“Do not be afraid; I proclaim to you good news of great joy.
a savior has been born for you who is Christ and Lord.
And this will be a sign for you:
Fourth Week of Advent & First Week of Christmas:
Dec. 23 - 29, 2012
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Fourth Week of Advent &
Daily Prayer This Week
This may be one of the most difficult weeks to be reflective throughout each day. This weekend may be quite full for many of us. Others of us may be alone, apart from the faith community we will join on Sunday and Tuesday, perhaps daily this week. While some of us have had guests staying with us and a house to clean, others of us will be reviewing memories and struggling, even a little, with being alone.
Whether this week is full or slow, it is a treasure-filled opportunity for reflection. Using the same means we've been using, we can let the richness of this week's readings and feasts fill the background of each day. Even on Christmas Eve or Christmas Day we can wake up, surrendering anxiety by letting the anxiety of these days take us to the scene of our Lord's birth. We can imagine the anxiety that filled the experience of Mary and Joseph. We can keep in our consciousness their trust in God. The Christmas music on the radio or at our church services and liturgies can bring the faith of these hymns and songs into our hearts. And, once it is there, these songs of faith will remain in the background all day long. When we are tempted to worry or complain, to be hurt or angry, to be frustrated or exhausted, the hymns will draw our hearts to rejoicing and gratitude.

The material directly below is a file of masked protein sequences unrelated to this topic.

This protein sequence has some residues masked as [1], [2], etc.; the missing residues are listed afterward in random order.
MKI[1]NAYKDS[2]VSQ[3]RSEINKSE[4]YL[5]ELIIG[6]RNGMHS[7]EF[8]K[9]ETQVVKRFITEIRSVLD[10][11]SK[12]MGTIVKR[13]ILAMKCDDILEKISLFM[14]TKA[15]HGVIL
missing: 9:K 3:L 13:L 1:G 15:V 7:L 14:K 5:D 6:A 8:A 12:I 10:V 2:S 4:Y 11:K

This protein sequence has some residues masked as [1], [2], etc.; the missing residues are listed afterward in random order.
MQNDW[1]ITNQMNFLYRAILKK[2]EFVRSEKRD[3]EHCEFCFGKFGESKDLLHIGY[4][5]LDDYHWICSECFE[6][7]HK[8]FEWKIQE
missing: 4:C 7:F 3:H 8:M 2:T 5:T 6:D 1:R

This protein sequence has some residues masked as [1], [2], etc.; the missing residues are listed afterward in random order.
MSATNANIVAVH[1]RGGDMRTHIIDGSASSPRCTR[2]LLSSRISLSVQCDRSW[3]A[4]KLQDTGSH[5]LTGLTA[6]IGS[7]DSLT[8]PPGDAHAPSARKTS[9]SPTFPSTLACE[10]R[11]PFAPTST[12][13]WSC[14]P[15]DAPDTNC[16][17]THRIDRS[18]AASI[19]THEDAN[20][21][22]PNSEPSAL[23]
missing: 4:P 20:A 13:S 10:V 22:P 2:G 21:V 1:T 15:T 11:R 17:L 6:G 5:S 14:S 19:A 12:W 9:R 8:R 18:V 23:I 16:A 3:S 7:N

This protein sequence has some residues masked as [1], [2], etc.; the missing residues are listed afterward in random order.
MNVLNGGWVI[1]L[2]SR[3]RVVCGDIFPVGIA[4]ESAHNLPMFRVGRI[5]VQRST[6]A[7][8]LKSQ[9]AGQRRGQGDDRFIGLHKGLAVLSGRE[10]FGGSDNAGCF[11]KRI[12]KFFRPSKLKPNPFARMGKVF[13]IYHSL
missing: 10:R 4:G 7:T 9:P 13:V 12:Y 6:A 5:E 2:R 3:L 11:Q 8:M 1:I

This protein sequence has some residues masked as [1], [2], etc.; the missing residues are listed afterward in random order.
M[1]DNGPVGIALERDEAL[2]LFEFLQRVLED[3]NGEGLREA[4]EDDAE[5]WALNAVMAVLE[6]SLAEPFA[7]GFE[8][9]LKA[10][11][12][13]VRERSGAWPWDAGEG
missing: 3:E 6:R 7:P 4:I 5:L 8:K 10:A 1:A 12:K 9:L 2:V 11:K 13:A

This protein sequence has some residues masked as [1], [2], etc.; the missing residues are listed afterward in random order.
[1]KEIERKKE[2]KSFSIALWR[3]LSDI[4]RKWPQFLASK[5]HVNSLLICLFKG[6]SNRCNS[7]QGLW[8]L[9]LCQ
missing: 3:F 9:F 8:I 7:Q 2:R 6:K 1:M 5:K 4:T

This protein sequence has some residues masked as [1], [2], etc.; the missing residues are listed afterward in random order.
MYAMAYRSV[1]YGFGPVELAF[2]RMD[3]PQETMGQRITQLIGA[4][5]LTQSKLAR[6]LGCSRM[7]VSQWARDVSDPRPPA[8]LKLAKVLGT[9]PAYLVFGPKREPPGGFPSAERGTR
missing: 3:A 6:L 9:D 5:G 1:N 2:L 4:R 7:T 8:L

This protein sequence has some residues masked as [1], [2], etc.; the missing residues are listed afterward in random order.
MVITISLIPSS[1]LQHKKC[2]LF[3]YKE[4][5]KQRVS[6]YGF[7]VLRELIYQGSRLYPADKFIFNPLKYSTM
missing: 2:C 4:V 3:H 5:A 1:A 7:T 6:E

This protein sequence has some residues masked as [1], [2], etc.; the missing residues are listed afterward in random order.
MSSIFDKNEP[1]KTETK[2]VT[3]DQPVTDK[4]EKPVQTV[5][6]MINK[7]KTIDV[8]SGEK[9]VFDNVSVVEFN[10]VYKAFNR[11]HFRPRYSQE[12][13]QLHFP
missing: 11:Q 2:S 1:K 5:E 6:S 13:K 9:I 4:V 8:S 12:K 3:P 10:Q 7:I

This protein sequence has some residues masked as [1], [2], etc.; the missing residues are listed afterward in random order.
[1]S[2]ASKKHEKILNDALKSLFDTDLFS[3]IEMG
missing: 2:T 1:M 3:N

Thinking about Stephen the Martyr or John, the apostle of love or the martyrdom of the innocents, with a little desire and focus, can guide our hearts to reflect on the meaning of Christmas - the gift of self-giving love. We can ask ourselves, what generosity can come from the gratitude I have in my heart after celebrating the gift of redemption? Who in my world needs more love? What happens in me when I think about the people in the world who need my support? Who is being martyred today? Who is witnessing our world's rejection?
All of us can imagine Jesus, Mary and Joseph going home. We can imagine their daily life. We can ask for the grace to live in God's presence, just as they must have done, and for the grace to be sensitive to each other and care for each other as they must have. We can ask that we might imitate their busy lives, trusting and dependent on God. Looking on their hidden life together, we can grow in a desire to be more humble, in a peace with greater simplicity, in a courage to let God take care of us. Whether we experience the poverty of that holy stable or the ordinary simplicity of daily routine, we can enjoy this week as a special opportunity to be drawn to a greater closeness with Jesus.
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